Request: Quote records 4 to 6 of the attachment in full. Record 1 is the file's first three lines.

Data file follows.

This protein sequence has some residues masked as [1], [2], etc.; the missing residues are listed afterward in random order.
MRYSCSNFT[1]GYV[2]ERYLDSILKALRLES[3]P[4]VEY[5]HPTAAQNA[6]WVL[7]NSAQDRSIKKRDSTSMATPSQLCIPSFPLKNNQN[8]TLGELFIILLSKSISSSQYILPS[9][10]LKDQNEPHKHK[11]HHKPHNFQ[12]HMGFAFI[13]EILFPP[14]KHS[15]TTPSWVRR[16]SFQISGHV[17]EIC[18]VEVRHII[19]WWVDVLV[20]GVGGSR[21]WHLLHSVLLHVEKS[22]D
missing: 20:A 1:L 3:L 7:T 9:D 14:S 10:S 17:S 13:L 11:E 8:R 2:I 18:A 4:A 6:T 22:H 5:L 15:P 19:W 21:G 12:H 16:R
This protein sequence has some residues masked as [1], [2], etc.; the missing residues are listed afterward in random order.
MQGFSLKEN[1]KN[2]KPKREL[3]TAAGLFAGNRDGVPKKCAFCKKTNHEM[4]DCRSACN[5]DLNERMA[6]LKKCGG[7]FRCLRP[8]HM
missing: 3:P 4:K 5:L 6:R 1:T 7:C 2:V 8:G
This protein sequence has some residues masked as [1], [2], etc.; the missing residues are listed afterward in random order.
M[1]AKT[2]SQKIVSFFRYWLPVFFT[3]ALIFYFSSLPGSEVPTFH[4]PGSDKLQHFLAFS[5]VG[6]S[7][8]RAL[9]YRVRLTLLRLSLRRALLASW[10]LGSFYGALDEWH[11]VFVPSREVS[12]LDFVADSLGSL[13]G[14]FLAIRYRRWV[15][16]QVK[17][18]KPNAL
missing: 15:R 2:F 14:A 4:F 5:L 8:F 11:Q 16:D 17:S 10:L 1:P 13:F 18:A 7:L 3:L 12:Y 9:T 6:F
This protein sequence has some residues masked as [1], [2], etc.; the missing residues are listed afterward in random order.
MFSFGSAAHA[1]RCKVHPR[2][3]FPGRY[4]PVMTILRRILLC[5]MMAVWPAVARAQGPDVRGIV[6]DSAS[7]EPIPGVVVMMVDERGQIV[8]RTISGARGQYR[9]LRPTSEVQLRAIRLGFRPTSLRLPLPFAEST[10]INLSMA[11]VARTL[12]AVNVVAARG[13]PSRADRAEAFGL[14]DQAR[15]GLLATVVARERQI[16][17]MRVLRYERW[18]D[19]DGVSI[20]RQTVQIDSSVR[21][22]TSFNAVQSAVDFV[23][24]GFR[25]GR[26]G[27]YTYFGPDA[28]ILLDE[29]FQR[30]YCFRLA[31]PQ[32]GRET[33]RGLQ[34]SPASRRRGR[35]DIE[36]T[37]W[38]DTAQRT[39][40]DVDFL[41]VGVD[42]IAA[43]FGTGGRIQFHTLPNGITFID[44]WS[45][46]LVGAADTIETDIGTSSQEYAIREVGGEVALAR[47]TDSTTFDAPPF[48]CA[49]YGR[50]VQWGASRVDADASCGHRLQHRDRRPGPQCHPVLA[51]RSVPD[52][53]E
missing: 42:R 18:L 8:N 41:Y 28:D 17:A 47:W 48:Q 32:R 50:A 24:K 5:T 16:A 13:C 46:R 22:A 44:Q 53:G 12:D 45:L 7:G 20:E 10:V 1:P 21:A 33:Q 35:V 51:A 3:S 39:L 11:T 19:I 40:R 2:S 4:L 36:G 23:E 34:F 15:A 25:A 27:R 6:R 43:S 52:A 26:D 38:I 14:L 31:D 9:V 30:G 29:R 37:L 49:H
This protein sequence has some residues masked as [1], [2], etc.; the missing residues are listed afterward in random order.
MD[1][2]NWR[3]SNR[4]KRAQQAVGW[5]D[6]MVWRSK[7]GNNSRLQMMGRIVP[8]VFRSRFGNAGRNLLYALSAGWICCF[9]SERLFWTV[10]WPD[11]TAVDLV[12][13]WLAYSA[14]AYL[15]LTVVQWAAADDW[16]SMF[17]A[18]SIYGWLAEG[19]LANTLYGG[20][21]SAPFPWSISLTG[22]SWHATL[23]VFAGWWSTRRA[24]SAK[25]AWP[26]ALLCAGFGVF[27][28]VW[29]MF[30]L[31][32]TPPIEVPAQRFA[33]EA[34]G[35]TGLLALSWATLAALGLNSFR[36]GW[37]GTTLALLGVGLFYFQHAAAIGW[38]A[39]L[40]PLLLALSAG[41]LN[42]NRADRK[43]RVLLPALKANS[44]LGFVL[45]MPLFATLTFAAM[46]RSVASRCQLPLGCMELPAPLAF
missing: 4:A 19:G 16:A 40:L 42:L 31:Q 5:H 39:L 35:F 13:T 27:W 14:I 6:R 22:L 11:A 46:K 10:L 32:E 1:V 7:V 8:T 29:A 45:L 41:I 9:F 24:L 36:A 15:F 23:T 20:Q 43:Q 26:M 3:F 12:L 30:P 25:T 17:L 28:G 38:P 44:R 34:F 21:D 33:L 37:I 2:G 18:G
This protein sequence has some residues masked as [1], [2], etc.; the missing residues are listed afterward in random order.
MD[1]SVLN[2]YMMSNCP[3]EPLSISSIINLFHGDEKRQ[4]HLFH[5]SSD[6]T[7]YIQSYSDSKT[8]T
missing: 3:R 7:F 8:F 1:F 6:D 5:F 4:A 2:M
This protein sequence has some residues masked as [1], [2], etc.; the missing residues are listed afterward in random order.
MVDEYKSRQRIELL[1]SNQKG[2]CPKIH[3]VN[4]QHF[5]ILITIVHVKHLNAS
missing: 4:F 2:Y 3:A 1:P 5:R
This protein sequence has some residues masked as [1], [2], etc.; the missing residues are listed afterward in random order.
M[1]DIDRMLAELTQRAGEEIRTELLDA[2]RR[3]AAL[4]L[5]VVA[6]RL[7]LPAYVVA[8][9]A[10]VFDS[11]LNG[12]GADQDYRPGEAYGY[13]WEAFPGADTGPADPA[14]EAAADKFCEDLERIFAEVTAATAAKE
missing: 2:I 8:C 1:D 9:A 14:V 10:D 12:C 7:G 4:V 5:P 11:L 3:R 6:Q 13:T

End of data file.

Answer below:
This protein sequence has some residues masked as [1], [2], etc.; the missing residues are listed afterward in random order.
MFSFGSAAHA[1]RCKVHPR[2][3]FPGRY[4]PVMTILRRILLC[5]MMAVWPAVARAQGPDVRGIV[6]DSAS[7]EPIPGVVVMMVDERGQIV[8]RTISGARGQYR[9]LRPTSEVQLRAIRLGFRPTSLRLPLPFAEST[10]INLSMA[11]VARTL[12]AVNVVAARG[13]PSRADRAEAFGL[14]DQAR[15]GLLATVVARERQI[16][17]MRVLRYERW[18]D[19]DGVSI[20]RQTVQIDSSVR[21][22]TSFNAVQSAVDFV[23][24]GFR[25]GR[26]G[27]YTYFGPDA[28]ILLDE[29]FQR[30]YCFRLA[31]PQ[32]GRET[33]RGLQ[34]SPASRRRGR[35]DIE[36]T[37]W[38]DTAQRT[39][40]DVDFL[41]VGVD[42]IAA[43]FGTGGRIQFHTLPNGITFID[44]WS[45][46]LVGAADTIETDIGTSSQEYAIREVGGEVALAR[47]TDSTTFDAPPF[48]CA[49]YGR[50]VQWGASRVDADASCGHRLQHRDRRPGPQCHPVLA[51]RSVPD[52][53]E
missing: 42:R 18:L 8:N 41:Y 28:D 17:A 47:W 48:Q 32:R 50:A 24:K 5:T 16:A 13:C 46:R 22:A 44:Q 53:G 12:D 45:L 7:G 20:E 10:V 1:P 21:A 33:Q 35:V 51:A 3:S 39:L 11:T 19:I 40:R 2:S 4:L 36:G 23:E 34:F 15:A 25:A 27:R 6:R 43:S 52:A 26:D 38:I 14:L 31:D 9:V 30:G 29:R 37:L 49:H
This protein sequence has some residues masked as [1], [2], etc.; the missing residues are listed afterward in random order.
MD[1][2]NWR[3]SNR[4]KRAQQAVGW[5]D[6]MVWRSK[7]GNNSRLQMMGRIVP[8]VFRSRFGNAGRNLLYALSAGWICCF[9]SERLFWTV[10]WPD[11]TAVDLV[12][13]WLAYSA[14]AYL[15]LTVVQWAAADDW[16]SMF[17]A[18]SIYGWLAEG[19]LANTLYGG[20][21]SAPFPWSISLTG[22]SWHATL[23]VFAGWWSTRRA[24]SAK[25]AWP[26]ALLCAGFGVF[27][28]VW[29]MF[30]L[31][32]TPPIEVPAQRFA[33]EA[34]G[35]TGLLALSWATLAALGLNSFR[36]GW[37]GTTLALLGVGLFYFQHAAAIGW[38]A[39]L[40]PLLLALSAG[41]LN[42]NRADRK[43]RVLLPALKANS[44]LGFVL[45]MPLFATLTFAAM[46]RSVASRCQLPLGCMELPAPLAF
missing: 4:A 19:G 16:A 40:L 42:L 31:Q 5:H 39:L 35:F 13:T 27:W 14:I 6:R 22:L 11:A 46:K 10:L 32:E 1:V 7:V 8:T 29:A 45:L 41:I 9:F 24:L 36:A 15:F 23:T 20:Q 43:Q 26:M 3:F 12:L 30:P 25:T 17:L 28:G 38:P 44:R 34:F 21:D 33:L 37:I 2:G 18:G
This protein sequence has some residues masked as [1], [2], etc.; the missing residues are listed afterward in random order.
MD[1]SVLN[2]YMMSNCP[3]EPLSISSIINLFHGDEKRQ[4]HLFH[5]SSD[6]T[7]YIQSYSDSKT[8]T
missing: 3:R 7:F 8:F 1:F 6:D 5:F 4:A 2:M